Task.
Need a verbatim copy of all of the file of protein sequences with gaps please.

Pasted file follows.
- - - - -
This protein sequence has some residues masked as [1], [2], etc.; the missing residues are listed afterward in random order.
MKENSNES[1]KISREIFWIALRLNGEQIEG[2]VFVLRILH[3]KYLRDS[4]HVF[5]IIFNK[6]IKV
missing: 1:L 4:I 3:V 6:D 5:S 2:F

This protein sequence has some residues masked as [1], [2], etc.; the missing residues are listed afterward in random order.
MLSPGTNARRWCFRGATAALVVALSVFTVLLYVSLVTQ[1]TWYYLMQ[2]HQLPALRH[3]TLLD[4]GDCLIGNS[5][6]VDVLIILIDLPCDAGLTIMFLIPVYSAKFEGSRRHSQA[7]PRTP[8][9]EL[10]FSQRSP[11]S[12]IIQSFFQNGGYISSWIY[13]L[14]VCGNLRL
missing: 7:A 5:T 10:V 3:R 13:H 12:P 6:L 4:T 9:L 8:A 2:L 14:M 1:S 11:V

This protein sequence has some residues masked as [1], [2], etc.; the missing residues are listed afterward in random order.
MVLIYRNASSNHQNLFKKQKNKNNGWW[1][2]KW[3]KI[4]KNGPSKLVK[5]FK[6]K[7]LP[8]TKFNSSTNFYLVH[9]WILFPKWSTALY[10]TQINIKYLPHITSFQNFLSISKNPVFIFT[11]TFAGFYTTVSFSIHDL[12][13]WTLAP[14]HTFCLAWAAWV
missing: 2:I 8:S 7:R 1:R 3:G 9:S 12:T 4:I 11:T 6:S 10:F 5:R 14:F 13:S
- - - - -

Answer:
This protein sequence has some residues masked as [1], [2], etc.; the missing residues are listed afterward in random order.
MKENSNES[1]KISREIFWIALRLNGEQIEG[2]VFVLRILH[3]KYLRDS[4]HVF[5]IIFNK[6]IKV
missing: 1:L 4:I 3:V 6:D 5:S 2:F

This protein sequence has some residues masked as [1], [2], etc.; the missing residues are listed afterward in random order.
MLSPGTNARRWCFRGATAALVVALSVFTVLLYVSLVTQ[1]TWYYLMQ[2]HQLPALRH[3]TLLD[4]GDCLIGNS[5][6]VDVLIILIDLPCDAGLTIMFLIPVYSAKFEGSRRHSQA[7]PRTP[8][9]EL[10]FSQRSP[11]S[12]IIQSFFQNGGYISSWIY[13]L[14]VCGNLRL
missing: 7:A 5:T 10:V 3:R 13:H 12:P 6:L 4:T 9:L 8:A 2:L 14:M 1:S 11:V

This protein sequence has some residues masked as [1], [2], etc.; the missing residues are listed afterward in random order.
MVLIYRNASSNHQNLFKKQKNKNNGWW[1][2]KW[3]KI[4]KNGPSKLVK[5]FK[6]K[7]LP[8]TKFNSSTNFYLVH[9]WILFPKWSTALY[10]TQINIKYLPHITSFQNFLSISKNPVFIFT[11]TFAGFYTTVSFSIHDL[12][13]WTLAP[14]HTFCLAWAAWV
missing: 2:I 8:S 7:R 1:R 3:G 9:S 12:T 4:I 11:T 6:S 10:F 5:R 14:F 13:S